My Year Without Dessert

I never thought that I would be able to say this, but I have officially gone one whole year without dessert. It all started on my twentieth birthday when my friend Olivia told me that I should try to go off dessert for thirty days with her. Feeling full from the obscene amounts of pizza that I had just crammed into my mouth, I readily agreed to the challenge. The next day I realized that my overstuffed stomach had lured me into a false sense of confidence, because I was already wanting to drop out of the challenge.

I was speaking on the phone with my sister Jenny about how hard my first day of not eating dessert was and how I was planning on ending the little competition. She forcefully told me that I had better not give up because Olivia had spoken to her on the phone and said that I would most likely fail. My chubby cheeks flushed with anger as I thought about what Olivia had said about me. How could she trash talk me to my own sister? I later thought about it and realized that Olivia was just sharing her frustration over how I had always made these commitments after eating an army’s worth of food and then dropping out after a day or two. She had not made the comments about me quitting to be mean; she was merely relying on past evidence to predict my outcome this time.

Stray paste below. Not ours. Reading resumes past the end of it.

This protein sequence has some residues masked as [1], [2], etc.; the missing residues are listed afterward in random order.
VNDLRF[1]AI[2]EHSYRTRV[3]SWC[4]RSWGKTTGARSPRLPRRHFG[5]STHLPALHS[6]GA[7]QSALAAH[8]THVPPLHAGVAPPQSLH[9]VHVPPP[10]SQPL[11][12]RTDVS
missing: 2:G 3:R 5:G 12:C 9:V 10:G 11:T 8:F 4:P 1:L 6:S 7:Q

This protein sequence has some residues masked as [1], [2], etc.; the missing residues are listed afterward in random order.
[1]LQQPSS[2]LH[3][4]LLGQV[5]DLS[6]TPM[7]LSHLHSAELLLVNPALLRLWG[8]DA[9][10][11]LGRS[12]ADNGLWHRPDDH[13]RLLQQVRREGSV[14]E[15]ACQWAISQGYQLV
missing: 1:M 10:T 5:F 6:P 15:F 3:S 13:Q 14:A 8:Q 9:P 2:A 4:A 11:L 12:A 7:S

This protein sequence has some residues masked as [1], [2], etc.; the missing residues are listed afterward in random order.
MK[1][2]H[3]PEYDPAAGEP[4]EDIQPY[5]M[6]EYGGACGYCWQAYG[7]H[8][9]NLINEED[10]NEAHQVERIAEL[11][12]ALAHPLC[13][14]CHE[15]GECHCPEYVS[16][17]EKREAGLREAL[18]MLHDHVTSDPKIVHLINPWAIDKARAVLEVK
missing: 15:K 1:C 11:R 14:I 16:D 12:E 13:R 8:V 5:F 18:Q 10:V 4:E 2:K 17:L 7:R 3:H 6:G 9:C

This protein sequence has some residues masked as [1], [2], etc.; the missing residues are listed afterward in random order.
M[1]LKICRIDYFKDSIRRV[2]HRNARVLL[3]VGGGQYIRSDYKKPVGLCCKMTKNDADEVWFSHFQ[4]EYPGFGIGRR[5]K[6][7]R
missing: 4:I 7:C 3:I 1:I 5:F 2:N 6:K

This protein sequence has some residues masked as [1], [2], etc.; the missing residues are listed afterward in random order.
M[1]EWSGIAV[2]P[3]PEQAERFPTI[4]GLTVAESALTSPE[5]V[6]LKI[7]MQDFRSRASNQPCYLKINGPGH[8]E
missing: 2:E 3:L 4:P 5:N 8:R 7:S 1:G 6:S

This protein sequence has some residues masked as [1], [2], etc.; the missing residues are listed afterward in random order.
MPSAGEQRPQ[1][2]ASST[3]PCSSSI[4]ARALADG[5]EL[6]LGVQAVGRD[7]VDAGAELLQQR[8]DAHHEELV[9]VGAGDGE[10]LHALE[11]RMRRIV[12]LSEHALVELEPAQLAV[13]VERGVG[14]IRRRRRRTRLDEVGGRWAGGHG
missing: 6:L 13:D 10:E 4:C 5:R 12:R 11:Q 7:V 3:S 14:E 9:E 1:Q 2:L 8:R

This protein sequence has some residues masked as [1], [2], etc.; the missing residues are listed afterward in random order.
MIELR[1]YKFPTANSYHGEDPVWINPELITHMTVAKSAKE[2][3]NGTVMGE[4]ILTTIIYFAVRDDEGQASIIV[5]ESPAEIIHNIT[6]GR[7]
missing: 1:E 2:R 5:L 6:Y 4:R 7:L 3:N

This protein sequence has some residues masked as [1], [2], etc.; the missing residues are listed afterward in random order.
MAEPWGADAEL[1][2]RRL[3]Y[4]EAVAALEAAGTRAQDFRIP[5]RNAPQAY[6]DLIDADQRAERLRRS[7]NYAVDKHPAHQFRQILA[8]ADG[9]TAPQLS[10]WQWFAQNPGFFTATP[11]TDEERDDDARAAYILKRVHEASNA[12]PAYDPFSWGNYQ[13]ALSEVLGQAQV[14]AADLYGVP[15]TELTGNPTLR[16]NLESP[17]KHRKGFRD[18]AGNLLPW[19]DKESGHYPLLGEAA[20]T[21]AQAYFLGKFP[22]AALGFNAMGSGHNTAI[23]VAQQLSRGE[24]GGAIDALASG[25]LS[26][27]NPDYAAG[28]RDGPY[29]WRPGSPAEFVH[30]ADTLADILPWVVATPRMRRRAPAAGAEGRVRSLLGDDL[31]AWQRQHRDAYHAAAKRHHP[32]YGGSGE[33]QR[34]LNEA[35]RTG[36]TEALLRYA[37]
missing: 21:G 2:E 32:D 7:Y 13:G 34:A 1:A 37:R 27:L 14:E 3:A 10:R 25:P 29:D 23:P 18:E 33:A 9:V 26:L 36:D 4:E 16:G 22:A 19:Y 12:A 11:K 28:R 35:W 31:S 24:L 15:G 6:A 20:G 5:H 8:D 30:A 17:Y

I am very grateful that my sister told me about what Olivia had said, because I was on my way to get ice cream when I was talking to her on the phone. After the call ended, I changed my direction from heading towards the cafeteria ice cream bar to an academic building to study. This small victory was the first of many.

Throughout those first thirty days I was tempted by some of the following situations: having people call my name and try to shove candy in my mouth when I turned towards them, receiving care packages full of candy from the kindhearted mothers of some guys in my dorm, and having someone climb on top of me as I sat in bed and try to force feed me a cheesecake brownie (thanks David Wright). In all of these situations, I thought about giving up and caving to my desires, but I would always think about how Olivia would be able to think “I knew it” if I failed. This pride helped me to push through the cravings.

As the end of the thirty days drew nearer, I began to think about how much better I was feeling from not eating dessert. Because I had not eaten any dessert in a few weeks, the cravings that I used to feel had pretty much dried up (I say “dried up” because I imagine that my cravings resemble chocolate syrup). It was then that I decided to not stop at thirty days but to continue on through a whole year.

As the year went on, I missed dessert less and less. People initially thought that I was crazy to do it, but once the benefits became clear, they started to agree with me that it was a good challenge for myself. The main benefit that I experienced was losing weight. I did not set out on this no dessert challenge to lose weight, but I quickly found that when you stop eating an average of 4,000 calories in dessert alone on a daily basis, you will lose weight. (If you have a hard time believing that number, check out my other blog post that gives more detail on my binge eating called “The ‘Happiest’ Binge Eater of All“). Another benefit was that I had more energy. No longer was I feeling like a Biggest Loser contestant upon reaching the top of a short flight of stairs; instead, I was starting to think that I might enjoy actual physical activity. It was from this point on that I began what has become one of my favorite pastimes: running.